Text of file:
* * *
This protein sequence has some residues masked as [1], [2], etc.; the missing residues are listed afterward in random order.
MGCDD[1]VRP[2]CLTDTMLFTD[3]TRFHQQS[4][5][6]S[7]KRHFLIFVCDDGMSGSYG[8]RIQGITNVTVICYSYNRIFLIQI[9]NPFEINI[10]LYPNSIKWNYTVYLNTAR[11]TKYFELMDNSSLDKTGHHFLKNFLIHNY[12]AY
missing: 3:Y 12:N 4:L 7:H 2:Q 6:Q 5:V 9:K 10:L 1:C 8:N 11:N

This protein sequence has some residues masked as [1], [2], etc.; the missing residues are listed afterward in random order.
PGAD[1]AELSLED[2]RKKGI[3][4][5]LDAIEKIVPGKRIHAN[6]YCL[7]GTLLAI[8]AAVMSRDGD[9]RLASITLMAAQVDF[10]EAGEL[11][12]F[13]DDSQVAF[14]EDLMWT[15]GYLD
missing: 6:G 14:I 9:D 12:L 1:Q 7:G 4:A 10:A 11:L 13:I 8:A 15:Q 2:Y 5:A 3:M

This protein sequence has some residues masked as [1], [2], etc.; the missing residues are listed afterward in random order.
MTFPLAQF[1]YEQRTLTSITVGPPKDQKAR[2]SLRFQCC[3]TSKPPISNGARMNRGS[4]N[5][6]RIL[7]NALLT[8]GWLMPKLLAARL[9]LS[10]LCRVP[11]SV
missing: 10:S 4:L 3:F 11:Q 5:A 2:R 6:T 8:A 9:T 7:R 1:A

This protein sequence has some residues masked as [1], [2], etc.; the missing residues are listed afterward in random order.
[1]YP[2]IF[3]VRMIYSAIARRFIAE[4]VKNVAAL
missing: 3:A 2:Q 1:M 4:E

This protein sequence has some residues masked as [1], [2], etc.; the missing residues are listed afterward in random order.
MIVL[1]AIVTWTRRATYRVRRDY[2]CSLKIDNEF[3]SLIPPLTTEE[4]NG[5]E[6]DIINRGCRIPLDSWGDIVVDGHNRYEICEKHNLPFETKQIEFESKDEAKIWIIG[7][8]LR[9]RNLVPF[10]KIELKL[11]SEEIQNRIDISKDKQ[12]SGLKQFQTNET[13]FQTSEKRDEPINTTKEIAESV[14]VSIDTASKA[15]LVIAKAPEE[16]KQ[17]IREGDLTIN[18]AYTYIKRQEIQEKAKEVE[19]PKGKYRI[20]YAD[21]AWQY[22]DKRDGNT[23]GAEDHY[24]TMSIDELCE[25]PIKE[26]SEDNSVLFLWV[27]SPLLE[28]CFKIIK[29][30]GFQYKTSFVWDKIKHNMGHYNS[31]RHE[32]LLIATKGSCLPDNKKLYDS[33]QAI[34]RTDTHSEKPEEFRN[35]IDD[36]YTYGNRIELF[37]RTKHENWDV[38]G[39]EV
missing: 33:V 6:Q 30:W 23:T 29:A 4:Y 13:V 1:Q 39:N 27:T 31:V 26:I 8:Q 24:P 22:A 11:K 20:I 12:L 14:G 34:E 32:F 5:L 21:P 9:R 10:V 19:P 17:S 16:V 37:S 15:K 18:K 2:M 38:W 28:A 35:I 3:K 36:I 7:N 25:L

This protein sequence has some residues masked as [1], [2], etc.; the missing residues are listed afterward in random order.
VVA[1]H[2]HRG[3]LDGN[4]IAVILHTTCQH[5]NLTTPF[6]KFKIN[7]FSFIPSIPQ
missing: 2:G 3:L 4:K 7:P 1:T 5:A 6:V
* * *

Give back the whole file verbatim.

This protein sequence has some residues masked as [1], [2], etc.; the missing residues are listed afterward in random order.
MGCDD[1]VRP[2]CLTDTMLFTD[3]TRFHQQS[4][5][6]S[7]KRHFLIFVCDDGMSGSYG[8]RIQGITNVTVICYSYNRIFLIQI[9]NPFEINI[10]LYPNSIKWNYTVYLNTAR[11]TKYFELMDNSSLDKTGHHFLKNFLIHNY[12]AY
missing: 3:Y 12:N 4:L 7:H 2:Q 6:Q 5:V 9:K 10:L 1:C 8:N 11:N

This protein sequence has some residues masked as [1], [2], etc.; the missing residues are listed afterward in random order.
PGAD[1]AELSLED[2]RKKGI[3][4][5]LDAIEKIVPGKRIHAN[6]YCL[7]GTLLAI[8]AAVMSRDGD[9]RLASITLMAAQVDF[10]EAGEL[11][12]F[13]DDSQVAF[14]EDLMWT[15]GYLD
missing: 6:G 14:I 9:D 12:L 1:Q 7:G 4:A 10:A 11:L 13:I 8:A 15:Q 2:Y 5:A 3:M

This protein sequence has some residues masked as [1], [2], etc.; the missing residues are listed afterward in random order.
MTFPLAQF[1]YEQRTLTSITVGPPKDQKAR[2]SLRFQCC[3]TSKPPISNGARMNRGS[4]N[5][6]RIL[7]NALLT[8]GWLMPKLLAARL[9]LS[10]LCRVP[11]SV
missing: 10:S 4:L 3:F 11:Q 5:A 2:R 6:T 8:A 9:T 7:R 1:A

This protein sequence has some residues masked as [1], [2], etc.; the missing residues are listed afterward in random order.
[1]YP[2]IF[3]VRMIYSAIARRFIAE[4]VKNVAAL
missing: 3:A 2:Q 1:M 4:E

This protein sequence has some residues masked as [1], [2], etc.; the missing residues are listed afterward in random order.
MIVL[1]AIVTWTRRATYRVRRDY[2]CSLKIDNEF[3]SLIPPLTTEE[4]NG[5]E[6]DIINRGCRIPLDSWGDIVVDGHNRYEICEKHNLPFETKQIEFESKDEAKIWIIG[7][8]LR[9]RNLVPF[10]KIELKL[11]SEEIQNRIDISKDKQ[12]SGLKQFQTNET[13]FQTSEKRDEPINTTKEIAESV[14]VSIDTASKA[15]LVIAKAPEE[16]KQ[17]IREGDLTIN[18]AYTYIKRQEIQEKAKEVE[19]PKGKYRI[20]YAD[21]AWQY[22]DKRDGNT[23]GAEDHY[24]TMSIDELCE[25]PIKE[26]SEDNSVLFLWV[27]SPLLE[28]CFKIIK[29][30]GFQYKTSFVWDKIKHNMGHYNS[31]RHE[32]LLIATKGSCLPDNKKLYDS[33]QAI[34]RTDTHSEKPEEFRN[35]IDD[36]YTYGNRIELF[37]RTKHENWDV[38]G[39]EV
missing: 33:V 6:Q 30:W 23:T 29:A 4:Y 13:V 1:Q 39:N 27:T 31:V 26:I 8:Q 24:P 22:A 11:K 20:I 12:L 14:G 34:E 32:F 5:L 21:P 9:R 10:V 19:P 17:S 16:V 37:S 15:K 18:K 2:M 38:W 28:A 35:I 3:K 36:I 7:N 25:L

This protein sequence has some residues masked as [1], [2], etc.; the missing residues are listed afterward in random order.
VVA[1]H[2]HRG[3]LDGN[4]IAVILHTTCQH[5]NLTTPF[6]KFKIN[7]FSFIPSIPQ
missing: 2:G 3:L 4:K 7:P 1:T 5:A 6:V